OMAHA—Oklahoma coach Sunny Golloway has two players from California on the team—second baseman Danny Black and righthander Bobby Shore.
Golloway says neither player realizes his potential and Shore, in particular, needed several reminders during the season. "I tell him all the time," said Golloway, " 'If you really knew how good you were you'd be pounding the zone like crazy instead of nibbling on the outside.' "
But when asked who would start Tuesday night's game against Clemson, Golloway did not hesitate.
"Bobby's been throwing the ball really well," Golloway said. "Nothing against Zach Neal. He's kind of our Friday night guy all the time, so people are going to probably scratch their heads, but I think everybody saw how well Bobby's throwing it."
That's not always how Golloway saw it from the dugout, however. In fact, the coach had finally seen enough during Shore's start last month against Kansas State in the Big 12 Tournament.
Golloway went out to visit Shore at one point early in the game, followed by Oklahoma catcher Tyler Ogle and joined by the Sooners' infielders. The expected a conference on the mound. But Golloway waved them away, preferring a private conversation with the pitcher.
"Bobby and I just had a little cap-to-cap and heart-to-heart," said Golloway. "It was basically, 'This is really ridiculous when you have that kind of stuff. Let's be men of courage and let's go.'
"And I went back and sat down and everybody wanted to know what I said."
Golloway didn't share the conversation. "That's between Bobby and me," he said. "But I'm going to tell you what, Bobby pitched his tail off and he hasn't looked back."
Oklahoma ending up beating Kansas State 13-2 that day, but Shore came away with more than a victory. He also learned a few things.
"Trust myself," said Shore, who is 10-4, 3.86 and 77 strikeouts in 91 innings. "I know I'm a really good pitcher. And trust my teammates. I know they have my back. Let them play for me."
In the NCAA regionals, Shore pitched the clinching game in a 3-2 win over North Carolina and was named MVP. He also pitched the clinching game of the Super Regionals against Virginia, tossing eight shutout innings to send Oklahoma to Omaha for the first time in 15 years.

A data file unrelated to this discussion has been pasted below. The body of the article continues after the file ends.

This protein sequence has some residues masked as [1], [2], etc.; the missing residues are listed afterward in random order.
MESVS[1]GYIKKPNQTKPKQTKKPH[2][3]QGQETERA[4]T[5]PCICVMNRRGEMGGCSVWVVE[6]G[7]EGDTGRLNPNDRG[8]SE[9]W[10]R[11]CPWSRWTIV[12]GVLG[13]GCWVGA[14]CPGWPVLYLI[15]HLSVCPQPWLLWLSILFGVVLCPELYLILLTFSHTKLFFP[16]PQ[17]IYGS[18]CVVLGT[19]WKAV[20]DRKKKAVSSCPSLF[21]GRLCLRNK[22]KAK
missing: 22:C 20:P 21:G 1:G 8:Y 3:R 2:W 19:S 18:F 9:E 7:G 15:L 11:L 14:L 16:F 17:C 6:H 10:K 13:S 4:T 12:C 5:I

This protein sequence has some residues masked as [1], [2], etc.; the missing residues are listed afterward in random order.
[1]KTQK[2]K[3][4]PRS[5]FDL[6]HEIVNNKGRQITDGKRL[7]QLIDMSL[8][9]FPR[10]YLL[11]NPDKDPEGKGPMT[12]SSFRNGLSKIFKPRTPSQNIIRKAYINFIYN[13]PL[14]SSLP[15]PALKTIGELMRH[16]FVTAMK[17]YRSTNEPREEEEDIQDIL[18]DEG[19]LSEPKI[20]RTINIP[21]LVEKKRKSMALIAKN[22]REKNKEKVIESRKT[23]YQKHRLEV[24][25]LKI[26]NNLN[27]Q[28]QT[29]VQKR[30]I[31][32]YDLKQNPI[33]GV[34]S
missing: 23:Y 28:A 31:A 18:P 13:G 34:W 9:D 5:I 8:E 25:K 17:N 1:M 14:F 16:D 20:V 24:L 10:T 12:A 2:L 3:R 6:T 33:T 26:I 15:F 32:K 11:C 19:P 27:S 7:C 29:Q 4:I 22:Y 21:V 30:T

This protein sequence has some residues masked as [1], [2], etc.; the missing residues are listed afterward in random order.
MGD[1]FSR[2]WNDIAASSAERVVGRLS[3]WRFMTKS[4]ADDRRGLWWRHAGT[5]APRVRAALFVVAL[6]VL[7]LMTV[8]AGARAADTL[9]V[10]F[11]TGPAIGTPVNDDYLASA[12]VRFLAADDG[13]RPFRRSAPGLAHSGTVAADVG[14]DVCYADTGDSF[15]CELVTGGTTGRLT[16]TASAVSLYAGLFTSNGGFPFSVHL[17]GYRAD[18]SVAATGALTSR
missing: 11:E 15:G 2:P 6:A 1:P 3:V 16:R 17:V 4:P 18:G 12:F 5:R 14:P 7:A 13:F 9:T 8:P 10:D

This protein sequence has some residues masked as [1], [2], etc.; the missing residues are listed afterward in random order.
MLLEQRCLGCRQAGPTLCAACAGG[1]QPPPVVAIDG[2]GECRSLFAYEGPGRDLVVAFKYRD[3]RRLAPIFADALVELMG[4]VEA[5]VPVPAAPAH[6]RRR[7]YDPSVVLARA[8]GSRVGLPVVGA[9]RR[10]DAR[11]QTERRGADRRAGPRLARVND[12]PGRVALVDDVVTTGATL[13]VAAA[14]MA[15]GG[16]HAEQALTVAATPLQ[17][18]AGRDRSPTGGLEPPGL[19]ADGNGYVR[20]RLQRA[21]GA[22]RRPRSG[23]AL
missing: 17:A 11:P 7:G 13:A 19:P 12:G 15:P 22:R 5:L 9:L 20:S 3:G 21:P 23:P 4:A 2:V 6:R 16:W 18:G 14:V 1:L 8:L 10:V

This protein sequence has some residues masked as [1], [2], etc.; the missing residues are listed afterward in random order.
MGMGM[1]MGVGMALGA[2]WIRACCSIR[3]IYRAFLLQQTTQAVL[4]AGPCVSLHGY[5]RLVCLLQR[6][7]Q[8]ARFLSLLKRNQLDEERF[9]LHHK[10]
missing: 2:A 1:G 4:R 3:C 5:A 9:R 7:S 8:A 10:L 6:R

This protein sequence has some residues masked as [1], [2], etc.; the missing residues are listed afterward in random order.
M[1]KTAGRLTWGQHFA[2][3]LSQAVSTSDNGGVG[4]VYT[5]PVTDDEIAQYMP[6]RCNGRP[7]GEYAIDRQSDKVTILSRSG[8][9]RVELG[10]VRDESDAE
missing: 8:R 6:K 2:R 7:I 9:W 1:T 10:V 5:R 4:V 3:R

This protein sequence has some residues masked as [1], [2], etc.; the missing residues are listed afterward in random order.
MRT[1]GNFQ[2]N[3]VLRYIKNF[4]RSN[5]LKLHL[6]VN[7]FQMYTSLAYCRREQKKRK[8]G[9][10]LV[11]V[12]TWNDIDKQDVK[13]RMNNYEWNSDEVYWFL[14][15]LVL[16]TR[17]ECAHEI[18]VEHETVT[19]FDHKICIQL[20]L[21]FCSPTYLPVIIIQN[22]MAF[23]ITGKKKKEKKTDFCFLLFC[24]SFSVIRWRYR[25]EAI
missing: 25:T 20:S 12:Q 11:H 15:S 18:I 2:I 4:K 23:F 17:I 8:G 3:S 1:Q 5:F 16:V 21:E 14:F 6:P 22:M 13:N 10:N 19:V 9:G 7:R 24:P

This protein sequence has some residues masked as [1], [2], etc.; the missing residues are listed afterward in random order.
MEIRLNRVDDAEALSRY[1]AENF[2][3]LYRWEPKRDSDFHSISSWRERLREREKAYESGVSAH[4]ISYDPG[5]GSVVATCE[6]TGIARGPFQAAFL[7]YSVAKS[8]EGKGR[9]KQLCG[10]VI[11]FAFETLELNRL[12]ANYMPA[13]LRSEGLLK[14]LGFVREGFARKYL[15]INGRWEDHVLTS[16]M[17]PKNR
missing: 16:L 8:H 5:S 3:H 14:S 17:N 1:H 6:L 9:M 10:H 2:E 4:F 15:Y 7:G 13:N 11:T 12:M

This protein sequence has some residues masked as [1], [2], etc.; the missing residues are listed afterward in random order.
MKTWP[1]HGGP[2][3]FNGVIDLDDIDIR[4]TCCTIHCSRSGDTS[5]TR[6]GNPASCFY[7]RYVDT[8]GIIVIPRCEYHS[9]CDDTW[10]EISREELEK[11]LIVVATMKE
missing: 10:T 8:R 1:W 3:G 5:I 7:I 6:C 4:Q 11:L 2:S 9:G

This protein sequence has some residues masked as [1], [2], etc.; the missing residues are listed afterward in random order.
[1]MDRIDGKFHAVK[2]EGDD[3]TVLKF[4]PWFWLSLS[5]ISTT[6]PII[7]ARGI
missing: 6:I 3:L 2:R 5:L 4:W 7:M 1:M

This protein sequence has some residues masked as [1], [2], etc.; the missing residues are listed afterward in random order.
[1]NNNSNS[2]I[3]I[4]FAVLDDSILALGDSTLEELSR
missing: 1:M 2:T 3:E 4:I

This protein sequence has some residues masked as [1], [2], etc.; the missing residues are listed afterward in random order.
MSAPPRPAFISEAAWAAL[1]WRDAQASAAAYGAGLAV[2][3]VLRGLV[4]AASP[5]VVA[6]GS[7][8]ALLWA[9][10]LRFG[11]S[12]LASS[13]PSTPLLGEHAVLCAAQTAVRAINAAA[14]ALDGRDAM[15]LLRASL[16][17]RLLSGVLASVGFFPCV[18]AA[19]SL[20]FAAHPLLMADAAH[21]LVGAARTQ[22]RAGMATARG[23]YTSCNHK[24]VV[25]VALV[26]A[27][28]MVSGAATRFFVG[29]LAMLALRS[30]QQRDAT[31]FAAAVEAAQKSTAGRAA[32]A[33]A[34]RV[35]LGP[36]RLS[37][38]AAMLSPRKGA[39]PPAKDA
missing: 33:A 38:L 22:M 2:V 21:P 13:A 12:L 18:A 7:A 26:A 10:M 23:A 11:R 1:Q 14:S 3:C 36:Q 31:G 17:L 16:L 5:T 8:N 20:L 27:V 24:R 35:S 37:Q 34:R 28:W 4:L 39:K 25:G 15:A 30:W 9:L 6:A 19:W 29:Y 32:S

This isn't Shore's first trip to a World Series, but it is his first visit to the one played here. And it will be his first opportunity to pitch on such a stage.
"This is the best place to be right now," said Shore, a 6-foot-1 junior from Oceanside, Calif., just north of San Diego. "I wouldn't want to be anywhere else."
It is similar to how Shore felt in 2001, when he was a member of the Oceanside American team that reached the Little League World Series in Williamsport, Pa. An injury limited him to a pinch hitting role, although it remains memorable.
"First time up I got a base hit and a couple of RBIs," said Shore. "And I struck out against Almonte. That's always a good story to talk about."
"Almonte" would be Danny Almonte, a pitcher for the Bronx team, who made headlines for dominating at the Little League World Series— including throwing the first perfect game in 44 years—but is best remembered for being two years too old for Little League.
That seems a lifetime ago now for Shore, who has developed into quite a pitcher in his own right.
"You always recruit a guy and think he's going to be pretty good," Golloway said. "He was a junior college All-American, but he wasn't 93 (mph). I'm looking up there late in a game and seeing 93 on the scoreboard. Everybody's board is a little different, their gun. But 93s? The thing's really popping."
It seems a little encouragement—or a few well-chosen words from your coach—can go a long way.
"Sometimes when you do that guys just melt right there," said Golloway. "And sometimes they stand up and they're basically forged into what they should be.
"I really think that's where Bobby is right now. He's having fun, he's excited and he knows he's getting the ball."